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DAY 10 (Dec.8) – The second day had the same length but it was much more exhausting. It went through the forest to the sea on the other side, with much more ups and downs than last day. What made the walking really annoying is that there were absolutely no signs about how much is left. We saw one sign that said the Northern Arm Campsite is 11 km straight, and the next one was a few hours later, saying that the Northern Arm Campsite is 200 meters on the left. It was pretty much just walking in the monotonous green national park. It wasn’t horrible but we didn’t see anything memorable either. Neither a kiwi 😦
left: remainder of an old mill
right: campsite on the second day

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DAY 11 (Dec.9) – Since the last part of the track started on the coast again, making the view really pretty, the first part of the day was considered to be alright. Until the huge rain fell down. Actually we were very lucky on the previous two days, usually there is rain every day on the island (hence the title “rainforest”) but the luck didn’t last long enough. We had to keep walking while the ground became more and more wet and the sky didn’t provide much hope about any change. It took about 2 hours for the rain to slowly stop but we were already as wet as possible. When we reached Oban again in the afternoon, it was sunny again. It was like a dream to buy a sweet drink, take a hot shower, reconnect to the internet and jump in a real bed. That process made me forget all the sufferings before. Oh, and I almost forgot: no kiwis 😦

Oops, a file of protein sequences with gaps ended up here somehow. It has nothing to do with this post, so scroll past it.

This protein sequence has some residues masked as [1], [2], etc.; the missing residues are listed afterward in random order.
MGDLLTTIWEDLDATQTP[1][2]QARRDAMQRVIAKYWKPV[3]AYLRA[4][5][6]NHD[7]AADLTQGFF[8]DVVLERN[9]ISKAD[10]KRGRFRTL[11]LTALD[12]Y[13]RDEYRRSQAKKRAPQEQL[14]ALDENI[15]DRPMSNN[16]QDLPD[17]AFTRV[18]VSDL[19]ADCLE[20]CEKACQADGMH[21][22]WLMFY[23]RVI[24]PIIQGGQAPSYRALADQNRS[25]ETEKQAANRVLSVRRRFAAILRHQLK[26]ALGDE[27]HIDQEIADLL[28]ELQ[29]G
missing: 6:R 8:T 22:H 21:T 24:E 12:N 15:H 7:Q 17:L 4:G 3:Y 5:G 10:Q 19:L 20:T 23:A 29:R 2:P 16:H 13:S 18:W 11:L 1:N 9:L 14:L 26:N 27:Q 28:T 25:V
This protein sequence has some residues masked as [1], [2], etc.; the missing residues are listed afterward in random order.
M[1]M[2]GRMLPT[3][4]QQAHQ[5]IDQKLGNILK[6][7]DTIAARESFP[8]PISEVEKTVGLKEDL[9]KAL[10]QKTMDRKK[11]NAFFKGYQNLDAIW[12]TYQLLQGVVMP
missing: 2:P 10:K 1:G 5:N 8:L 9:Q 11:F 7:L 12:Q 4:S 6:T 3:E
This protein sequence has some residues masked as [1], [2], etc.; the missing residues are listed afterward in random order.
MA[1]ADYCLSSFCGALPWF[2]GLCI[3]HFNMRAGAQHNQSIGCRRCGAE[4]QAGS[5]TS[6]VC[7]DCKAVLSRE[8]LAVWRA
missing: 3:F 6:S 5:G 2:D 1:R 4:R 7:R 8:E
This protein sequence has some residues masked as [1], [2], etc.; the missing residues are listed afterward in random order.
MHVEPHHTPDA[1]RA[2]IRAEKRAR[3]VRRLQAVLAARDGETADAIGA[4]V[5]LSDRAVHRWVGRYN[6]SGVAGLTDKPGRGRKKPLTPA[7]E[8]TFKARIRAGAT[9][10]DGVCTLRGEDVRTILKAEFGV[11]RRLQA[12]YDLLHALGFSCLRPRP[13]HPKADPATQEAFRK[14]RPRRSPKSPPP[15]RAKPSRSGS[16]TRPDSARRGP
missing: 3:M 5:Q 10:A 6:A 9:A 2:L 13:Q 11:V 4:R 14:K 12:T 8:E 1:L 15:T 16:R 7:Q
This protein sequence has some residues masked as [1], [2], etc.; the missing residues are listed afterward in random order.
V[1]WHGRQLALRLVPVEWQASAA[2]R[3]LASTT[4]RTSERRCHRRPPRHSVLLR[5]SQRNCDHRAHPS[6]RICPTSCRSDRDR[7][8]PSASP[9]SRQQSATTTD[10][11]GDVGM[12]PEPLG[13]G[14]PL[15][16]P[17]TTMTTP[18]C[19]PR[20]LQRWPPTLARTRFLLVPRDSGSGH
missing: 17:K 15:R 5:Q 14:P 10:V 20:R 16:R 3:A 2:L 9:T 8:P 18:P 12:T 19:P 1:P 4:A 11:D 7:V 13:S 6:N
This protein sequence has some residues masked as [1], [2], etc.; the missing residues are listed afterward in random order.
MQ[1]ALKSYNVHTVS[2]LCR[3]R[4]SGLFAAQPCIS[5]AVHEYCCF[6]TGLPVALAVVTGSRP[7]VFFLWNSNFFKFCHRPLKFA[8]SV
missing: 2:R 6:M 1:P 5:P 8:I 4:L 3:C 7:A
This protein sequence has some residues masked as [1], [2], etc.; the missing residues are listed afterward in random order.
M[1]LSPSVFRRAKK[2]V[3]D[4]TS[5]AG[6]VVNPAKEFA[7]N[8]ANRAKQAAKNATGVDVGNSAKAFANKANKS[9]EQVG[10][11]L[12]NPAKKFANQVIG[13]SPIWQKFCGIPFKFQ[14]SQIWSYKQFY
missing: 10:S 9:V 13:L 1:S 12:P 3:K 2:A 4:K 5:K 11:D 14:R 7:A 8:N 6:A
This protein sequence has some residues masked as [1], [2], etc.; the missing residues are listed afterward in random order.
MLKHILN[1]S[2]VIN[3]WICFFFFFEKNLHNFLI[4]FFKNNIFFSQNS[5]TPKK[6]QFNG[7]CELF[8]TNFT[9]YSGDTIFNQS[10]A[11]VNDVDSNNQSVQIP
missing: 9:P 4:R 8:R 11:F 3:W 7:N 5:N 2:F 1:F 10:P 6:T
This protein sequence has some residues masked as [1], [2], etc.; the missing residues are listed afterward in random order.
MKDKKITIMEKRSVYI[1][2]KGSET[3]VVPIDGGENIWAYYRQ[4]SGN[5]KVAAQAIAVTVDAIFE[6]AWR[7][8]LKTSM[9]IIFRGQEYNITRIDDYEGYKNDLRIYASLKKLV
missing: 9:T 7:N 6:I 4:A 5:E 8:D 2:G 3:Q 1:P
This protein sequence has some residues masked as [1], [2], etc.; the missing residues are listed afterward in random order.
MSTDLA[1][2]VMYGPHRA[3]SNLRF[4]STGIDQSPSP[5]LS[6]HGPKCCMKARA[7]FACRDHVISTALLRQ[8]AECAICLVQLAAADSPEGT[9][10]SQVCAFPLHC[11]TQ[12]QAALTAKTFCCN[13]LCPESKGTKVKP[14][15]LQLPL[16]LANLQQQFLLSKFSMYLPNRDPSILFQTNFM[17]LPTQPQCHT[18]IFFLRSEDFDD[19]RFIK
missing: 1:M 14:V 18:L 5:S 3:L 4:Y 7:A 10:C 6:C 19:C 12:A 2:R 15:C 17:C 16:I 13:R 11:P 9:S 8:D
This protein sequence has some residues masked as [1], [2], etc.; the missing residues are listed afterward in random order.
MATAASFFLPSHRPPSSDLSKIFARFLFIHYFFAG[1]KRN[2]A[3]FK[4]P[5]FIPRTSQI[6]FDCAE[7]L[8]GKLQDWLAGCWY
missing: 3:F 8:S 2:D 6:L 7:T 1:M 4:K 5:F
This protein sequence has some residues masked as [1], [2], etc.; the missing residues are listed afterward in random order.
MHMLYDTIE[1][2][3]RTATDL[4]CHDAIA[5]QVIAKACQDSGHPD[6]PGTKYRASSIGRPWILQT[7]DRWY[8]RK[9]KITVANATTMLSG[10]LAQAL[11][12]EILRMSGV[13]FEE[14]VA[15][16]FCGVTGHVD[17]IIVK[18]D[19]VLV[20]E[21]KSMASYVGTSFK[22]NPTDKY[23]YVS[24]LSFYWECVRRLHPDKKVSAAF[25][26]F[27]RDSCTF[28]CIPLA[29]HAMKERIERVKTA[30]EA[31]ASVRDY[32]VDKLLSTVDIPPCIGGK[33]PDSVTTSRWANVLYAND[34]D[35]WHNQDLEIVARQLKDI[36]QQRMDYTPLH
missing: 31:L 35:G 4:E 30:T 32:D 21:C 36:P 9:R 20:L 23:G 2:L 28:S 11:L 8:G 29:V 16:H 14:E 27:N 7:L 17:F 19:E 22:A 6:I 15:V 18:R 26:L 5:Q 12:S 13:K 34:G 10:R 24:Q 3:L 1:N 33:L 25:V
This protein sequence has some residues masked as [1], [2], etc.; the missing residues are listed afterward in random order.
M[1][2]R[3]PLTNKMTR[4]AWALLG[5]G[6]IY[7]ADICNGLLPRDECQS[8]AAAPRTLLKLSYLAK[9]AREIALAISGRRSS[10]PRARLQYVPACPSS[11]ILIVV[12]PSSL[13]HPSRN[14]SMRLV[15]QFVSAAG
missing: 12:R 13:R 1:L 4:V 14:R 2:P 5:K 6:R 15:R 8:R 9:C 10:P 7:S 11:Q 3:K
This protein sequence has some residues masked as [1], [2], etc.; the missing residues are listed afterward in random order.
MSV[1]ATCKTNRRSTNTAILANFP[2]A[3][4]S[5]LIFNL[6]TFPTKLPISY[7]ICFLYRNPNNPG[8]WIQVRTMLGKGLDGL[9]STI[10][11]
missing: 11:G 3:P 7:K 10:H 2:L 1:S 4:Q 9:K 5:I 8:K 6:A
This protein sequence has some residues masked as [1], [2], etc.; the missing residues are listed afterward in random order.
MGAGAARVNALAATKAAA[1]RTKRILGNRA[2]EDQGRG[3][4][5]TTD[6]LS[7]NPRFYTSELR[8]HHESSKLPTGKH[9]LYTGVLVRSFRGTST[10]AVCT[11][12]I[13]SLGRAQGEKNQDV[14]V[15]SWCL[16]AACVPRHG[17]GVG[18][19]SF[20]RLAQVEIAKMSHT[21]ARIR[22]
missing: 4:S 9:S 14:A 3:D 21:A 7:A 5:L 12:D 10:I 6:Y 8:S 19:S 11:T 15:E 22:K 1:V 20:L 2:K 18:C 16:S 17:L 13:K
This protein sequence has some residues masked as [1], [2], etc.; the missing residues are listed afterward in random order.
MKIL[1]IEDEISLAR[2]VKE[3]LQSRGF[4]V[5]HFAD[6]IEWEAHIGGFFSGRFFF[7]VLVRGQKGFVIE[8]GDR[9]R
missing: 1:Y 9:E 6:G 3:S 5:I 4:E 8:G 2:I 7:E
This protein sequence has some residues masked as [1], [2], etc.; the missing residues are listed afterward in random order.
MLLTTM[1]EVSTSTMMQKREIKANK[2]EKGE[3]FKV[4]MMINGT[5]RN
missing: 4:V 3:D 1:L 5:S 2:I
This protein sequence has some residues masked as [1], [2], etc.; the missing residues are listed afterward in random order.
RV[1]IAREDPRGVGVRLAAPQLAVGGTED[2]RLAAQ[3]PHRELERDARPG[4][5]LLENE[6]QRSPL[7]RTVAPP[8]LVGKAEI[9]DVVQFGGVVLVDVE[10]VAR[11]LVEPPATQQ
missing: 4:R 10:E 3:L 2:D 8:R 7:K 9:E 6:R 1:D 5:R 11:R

left: another forest photo
right: sunset back in Oban